inhibition of MT1-MMP


Talmi-Frank D. et al. Cell Host & Microbe 20, 458–470, October 12, 2016

Intellectual property status

  • Granted Patent
  • Patent application number :USA Granted: 10,610,588

Related Keywords

  • Biological Sciences
  • Biology / Biotechnology
  • Cellular and Molecular Biology Technology
  • Medicine, Human Health
  • Medical Research
  • Pharmaceuticals/fine chemicals

About Yeda

Yeda ("Knowledge" in Hebrew) Research and Development Company Ltd. is the commercial arm of the Weizmann Institute of Science (WIS) and is the second company of its kind established in the world.

WIS is one of the world’s leading multidisciplinary basic research institutions in the natural and exact sciences. It is located in Rehovot, Israel, just south of Tel Aviv. It was initially established as the Daniel Sieff Institute in 1934, by Israel and Rebecca Sieff of London in memory of their son Daniel. In 1949, it was renamed for Dr. Chaim Weizmann, the first President of the State of Israel and Founder of the Institute.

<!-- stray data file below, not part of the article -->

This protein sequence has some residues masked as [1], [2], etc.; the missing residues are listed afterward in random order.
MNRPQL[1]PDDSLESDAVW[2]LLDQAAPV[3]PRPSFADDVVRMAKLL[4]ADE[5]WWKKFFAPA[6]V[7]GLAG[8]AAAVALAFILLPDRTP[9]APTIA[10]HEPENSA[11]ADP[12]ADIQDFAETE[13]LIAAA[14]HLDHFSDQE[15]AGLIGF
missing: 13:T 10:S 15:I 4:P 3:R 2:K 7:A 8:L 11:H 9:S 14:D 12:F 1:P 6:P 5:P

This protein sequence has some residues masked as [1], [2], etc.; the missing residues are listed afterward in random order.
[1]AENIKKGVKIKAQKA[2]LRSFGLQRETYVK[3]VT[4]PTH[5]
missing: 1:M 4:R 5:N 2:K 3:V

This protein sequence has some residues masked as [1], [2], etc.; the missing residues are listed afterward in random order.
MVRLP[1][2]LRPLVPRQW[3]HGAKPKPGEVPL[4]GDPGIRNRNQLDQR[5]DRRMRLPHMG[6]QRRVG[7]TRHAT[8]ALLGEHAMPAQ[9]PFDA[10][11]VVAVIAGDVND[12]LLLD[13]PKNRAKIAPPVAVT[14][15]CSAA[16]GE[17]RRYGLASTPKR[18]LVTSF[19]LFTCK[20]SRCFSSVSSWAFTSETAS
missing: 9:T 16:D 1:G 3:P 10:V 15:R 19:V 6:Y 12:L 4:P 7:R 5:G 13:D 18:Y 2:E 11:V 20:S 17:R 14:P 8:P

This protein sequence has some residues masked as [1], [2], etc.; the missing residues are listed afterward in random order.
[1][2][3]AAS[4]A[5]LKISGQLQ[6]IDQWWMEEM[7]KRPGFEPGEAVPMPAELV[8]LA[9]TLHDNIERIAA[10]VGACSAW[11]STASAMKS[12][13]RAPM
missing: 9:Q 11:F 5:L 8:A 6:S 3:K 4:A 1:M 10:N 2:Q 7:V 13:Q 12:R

Yeda initiates and promotes the transfer to the global marketplace of research findings and innovative technologies developed by WIS scientists. Yeda holds an exclusive agreement with WIS to market and commercialize its intellectual property and generate income to support further research and education.

Since 1959 Yeda has generated the highest income per researcher compared to any other TTO worldwide. Weizmann has generated a number of groundbreaking therapies, such as Copaxone, Rebif, Tookad, Erbitux, Vectibix, Protrazza, Humira, and recently the CAR-T cancer therapy Yescarta.